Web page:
Account: | Cart: ( items)

The Barter Blog

"Great Expectations" is Quintessential Theatre Review by Bonny Gable

September 20, 2018

Barter Theatre’s Great Expectations is the quintessential theatrical experience. In Catherine Bush’s adaptation of the Charles Dickens classic we witness a story told onstage that is as stirring and enthralling as it is entertaining and instructive. Everything good theatre should be. Bush has constructed a drama that captivates a modern audience. All essential elements of Dickens’s tale are there and every nuance is explored, but everything is packaged in such a way that the story soars at a riveting pace. We dare not look away lest some exciting turn of events be missed.

Entrusted to Katy Brown’s imaginative direction, this theatrical gem has been honed into an exhilarating literary joyride. We truly ‘live’ the story with Pip, and feel as though his trials, fears, thrills and disappointments are ours as well. Brown’s ingenious staging and intelligent guidance of the actors have spawned richly developed characters who render an unforgettable telling of this saga of hardearned life lessons.

As a young orphaned boy in rural England, Pip dreams of casting off his humble beginnings as a blacksmith’s apprentice to become a learned and wealthy gentleman. A mysterious patron bestows upon him the means to achieve these “great expectations” and he readily leaves home and family behind. But along this journey he discovers that the world that once bedazzled him has a dark and treacherous underbelly. Too late he realizes that the loved ones he shunned because of foolish pride are the true treasures in his life.

The essence of Pip’s story is evident in Hana Lee’s brilliant set design. The stage is scattered with collections of chairs, tables and benches stacked higgledy-piggledy into precarious pillars that climb toward an ornate false ceiling. Anchored by corners of stone bases supporting rustic wood paneling, the set symbolizes Pip’s tortured attempt to rise from the humble to the grandiose. With clever and fluid manipulation of these props by the actors and Andrew Morehouse’s inventive lighting design leading the way, we travel through the numerous locations of Pip’s journey.

Although not a musical per se, this play is enriched by Dax Dupuy’s original incidental music. Executed flawlessly on the cello and violin by Bethany Dawson (who also plays Clara) the instrumental underscoring adds an unexpected emotional dimension to the drama. Dupuy also incorporates wordless but hauntingly beautiful choral interludes sung in perfect a cappella style by the acting ensemble. The effect is stunning, blending dialogue and action in a unique fashion.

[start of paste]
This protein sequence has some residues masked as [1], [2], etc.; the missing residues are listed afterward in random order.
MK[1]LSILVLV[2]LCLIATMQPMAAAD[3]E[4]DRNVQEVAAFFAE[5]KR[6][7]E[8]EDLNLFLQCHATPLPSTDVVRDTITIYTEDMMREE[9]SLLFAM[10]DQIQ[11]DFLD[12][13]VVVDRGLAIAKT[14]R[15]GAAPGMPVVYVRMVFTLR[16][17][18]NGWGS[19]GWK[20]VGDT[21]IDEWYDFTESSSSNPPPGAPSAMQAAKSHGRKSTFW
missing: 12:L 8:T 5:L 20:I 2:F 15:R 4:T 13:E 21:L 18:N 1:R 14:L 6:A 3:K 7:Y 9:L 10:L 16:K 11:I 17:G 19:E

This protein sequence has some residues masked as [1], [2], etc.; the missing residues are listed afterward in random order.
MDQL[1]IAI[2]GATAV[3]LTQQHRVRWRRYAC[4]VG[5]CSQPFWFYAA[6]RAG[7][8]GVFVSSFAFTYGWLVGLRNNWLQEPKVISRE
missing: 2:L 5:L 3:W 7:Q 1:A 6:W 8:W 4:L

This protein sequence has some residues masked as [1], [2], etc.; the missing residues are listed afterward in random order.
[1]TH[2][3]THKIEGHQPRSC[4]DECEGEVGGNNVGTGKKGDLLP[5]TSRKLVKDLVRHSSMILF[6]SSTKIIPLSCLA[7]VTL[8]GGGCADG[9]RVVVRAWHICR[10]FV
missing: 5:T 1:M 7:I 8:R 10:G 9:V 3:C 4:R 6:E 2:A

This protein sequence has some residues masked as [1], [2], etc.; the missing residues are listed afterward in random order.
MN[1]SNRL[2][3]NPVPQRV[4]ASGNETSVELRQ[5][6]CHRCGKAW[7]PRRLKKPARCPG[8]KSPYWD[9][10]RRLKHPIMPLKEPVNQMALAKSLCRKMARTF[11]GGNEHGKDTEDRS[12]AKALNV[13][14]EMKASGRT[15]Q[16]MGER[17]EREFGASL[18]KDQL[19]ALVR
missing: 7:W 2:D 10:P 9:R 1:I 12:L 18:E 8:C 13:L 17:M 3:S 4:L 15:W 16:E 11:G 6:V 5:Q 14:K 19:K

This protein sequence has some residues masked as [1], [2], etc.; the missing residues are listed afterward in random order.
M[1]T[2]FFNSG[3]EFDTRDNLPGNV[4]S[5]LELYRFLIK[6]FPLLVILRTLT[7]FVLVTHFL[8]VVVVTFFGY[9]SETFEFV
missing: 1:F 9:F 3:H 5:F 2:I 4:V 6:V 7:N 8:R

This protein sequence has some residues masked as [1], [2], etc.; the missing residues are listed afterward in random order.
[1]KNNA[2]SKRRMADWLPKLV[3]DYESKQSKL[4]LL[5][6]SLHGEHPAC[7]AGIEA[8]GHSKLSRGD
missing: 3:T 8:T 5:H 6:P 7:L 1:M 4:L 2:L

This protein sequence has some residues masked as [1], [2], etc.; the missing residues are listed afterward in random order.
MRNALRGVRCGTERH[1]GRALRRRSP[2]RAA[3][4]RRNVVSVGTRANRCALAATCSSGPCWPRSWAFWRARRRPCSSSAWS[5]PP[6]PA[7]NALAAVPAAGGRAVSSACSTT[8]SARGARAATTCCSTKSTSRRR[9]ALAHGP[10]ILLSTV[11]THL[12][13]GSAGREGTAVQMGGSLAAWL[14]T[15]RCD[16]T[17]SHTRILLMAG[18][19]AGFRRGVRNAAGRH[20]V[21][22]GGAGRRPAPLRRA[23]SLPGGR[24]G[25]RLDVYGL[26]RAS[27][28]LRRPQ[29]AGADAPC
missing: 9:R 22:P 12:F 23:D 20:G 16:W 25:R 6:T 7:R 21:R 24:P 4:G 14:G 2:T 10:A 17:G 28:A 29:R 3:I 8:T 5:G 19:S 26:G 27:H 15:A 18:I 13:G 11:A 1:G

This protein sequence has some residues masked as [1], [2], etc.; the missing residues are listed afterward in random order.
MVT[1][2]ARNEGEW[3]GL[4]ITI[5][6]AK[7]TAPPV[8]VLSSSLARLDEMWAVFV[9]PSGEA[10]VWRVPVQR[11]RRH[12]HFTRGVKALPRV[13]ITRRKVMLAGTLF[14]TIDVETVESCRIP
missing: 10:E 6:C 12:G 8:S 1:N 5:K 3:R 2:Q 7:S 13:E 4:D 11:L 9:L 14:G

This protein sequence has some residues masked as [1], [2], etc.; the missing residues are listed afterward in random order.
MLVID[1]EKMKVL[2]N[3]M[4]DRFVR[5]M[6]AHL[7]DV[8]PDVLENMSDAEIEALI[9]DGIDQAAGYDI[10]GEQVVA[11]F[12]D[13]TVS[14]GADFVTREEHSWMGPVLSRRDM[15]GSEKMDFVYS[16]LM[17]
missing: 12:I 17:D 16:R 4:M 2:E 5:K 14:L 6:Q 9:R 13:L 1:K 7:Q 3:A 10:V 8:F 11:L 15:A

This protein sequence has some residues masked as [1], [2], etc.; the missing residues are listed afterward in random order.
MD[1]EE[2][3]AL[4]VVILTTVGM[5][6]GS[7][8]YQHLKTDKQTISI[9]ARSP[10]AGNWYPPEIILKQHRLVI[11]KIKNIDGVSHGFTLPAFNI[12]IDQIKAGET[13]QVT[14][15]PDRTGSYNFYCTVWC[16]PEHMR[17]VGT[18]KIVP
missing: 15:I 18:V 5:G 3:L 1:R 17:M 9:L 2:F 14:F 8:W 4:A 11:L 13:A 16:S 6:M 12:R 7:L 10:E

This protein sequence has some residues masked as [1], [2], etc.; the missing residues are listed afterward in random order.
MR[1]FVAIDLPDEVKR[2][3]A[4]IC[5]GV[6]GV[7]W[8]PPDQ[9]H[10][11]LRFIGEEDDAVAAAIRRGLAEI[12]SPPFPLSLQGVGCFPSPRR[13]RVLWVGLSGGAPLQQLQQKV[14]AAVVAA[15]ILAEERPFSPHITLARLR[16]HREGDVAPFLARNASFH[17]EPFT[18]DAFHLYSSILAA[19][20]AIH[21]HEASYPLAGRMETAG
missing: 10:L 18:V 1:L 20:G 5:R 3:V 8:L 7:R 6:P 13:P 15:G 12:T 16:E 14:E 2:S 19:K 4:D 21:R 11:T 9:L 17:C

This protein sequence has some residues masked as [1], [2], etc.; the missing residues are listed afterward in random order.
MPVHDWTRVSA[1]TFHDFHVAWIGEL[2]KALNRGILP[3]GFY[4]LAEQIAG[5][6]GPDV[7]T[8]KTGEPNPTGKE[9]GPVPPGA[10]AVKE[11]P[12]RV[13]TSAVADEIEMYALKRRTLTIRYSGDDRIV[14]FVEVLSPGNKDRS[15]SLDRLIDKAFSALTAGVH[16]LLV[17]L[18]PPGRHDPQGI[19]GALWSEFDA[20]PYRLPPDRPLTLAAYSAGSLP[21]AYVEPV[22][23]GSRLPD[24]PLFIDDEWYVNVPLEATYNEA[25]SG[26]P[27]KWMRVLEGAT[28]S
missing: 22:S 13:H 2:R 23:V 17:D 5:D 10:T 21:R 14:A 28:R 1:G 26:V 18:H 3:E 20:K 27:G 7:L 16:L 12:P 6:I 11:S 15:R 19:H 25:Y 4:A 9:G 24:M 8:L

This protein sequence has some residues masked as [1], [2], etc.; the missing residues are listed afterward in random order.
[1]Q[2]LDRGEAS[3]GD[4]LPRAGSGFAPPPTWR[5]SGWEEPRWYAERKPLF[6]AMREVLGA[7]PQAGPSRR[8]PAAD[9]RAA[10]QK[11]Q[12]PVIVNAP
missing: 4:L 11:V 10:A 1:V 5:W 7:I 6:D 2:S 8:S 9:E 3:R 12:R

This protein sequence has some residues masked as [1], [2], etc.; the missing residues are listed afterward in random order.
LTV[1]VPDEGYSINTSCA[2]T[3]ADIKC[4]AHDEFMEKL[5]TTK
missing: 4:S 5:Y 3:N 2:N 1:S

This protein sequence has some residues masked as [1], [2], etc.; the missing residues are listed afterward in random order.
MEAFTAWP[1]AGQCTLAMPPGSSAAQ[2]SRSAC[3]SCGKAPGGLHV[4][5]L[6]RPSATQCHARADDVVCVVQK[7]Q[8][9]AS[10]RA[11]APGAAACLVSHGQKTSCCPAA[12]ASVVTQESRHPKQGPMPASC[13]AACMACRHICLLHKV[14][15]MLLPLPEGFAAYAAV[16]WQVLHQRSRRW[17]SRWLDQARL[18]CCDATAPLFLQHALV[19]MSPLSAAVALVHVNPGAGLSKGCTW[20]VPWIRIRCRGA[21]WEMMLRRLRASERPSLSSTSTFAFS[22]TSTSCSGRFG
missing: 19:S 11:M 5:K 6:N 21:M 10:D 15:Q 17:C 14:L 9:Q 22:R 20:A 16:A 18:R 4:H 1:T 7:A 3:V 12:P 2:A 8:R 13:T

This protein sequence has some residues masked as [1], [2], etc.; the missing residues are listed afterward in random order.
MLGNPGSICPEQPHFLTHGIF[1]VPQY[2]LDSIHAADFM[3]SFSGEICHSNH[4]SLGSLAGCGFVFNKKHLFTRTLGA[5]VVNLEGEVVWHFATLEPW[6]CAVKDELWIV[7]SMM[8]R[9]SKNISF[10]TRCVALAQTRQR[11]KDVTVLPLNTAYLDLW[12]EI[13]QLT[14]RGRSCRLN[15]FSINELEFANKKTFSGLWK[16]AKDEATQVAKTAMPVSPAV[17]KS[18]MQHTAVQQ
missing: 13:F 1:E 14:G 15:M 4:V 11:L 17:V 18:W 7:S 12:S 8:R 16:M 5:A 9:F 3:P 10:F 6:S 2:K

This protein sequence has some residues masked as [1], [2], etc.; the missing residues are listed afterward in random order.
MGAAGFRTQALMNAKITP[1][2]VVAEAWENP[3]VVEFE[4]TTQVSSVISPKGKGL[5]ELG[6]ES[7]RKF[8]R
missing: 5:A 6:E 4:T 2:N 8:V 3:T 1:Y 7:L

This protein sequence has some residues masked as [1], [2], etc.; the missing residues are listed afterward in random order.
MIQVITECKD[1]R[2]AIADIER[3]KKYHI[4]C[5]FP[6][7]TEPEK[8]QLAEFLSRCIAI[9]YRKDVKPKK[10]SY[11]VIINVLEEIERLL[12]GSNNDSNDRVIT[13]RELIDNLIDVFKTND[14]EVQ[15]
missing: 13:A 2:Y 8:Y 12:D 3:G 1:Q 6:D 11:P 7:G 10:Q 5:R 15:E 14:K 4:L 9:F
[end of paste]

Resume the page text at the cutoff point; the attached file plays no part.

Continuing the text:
Shaan Sharma is a winning choice to portray the invincible Pip. The energy Sharma brings to the stage and his capacity to handle the high and low curveballs thrust upon Pip are amazing to watch. Brandy Drzymkowski is an excellent match as his love interest Estella. The two play off each other with fire and ice, as is appropriate for these star-crossed lovers. The remaining cast — comprised of Katherine Lyle, Justin Tyler Lewis, Nicholas Piper, and Rusty Allen — work together in an impressive ensemble spirit, displaying a tour de force of character transformations. All give stellar performances in their respective roles, but a special accolade goes to Allen as the bewitched and bothered Miss Havisham.

Clever costume design by Lee Alexander Martin gives us a perfect taste of the early 19th century while serving the rapid pace of the story. With a very few pieces added or subtracted to a base costume, a character’s clothing economically but clearly distinguishes their personality and station in life. The wealthy have richly tailored coats while laborers don rough-hewn garments. Havisham’s bridal gown is appropriately dated and damaged — yellowed and tattered with time, like her soul.

Dickens’ story conjures a lot of feelings and questions — about where we come from, and where we are destined to go. But his message is clear: Do not deny your roots, they are an important part of what cultivated you. Which reminds me of a Stephen Sondheim lyric from Into the Woods: “To get what you want, better keep what you have.” Sondheim must be a fan of Dickens, too.

Great Expectations runs at Barter Theatre in Abingdon, VA through November 9.

For tickets and information contact 276-628-3991 or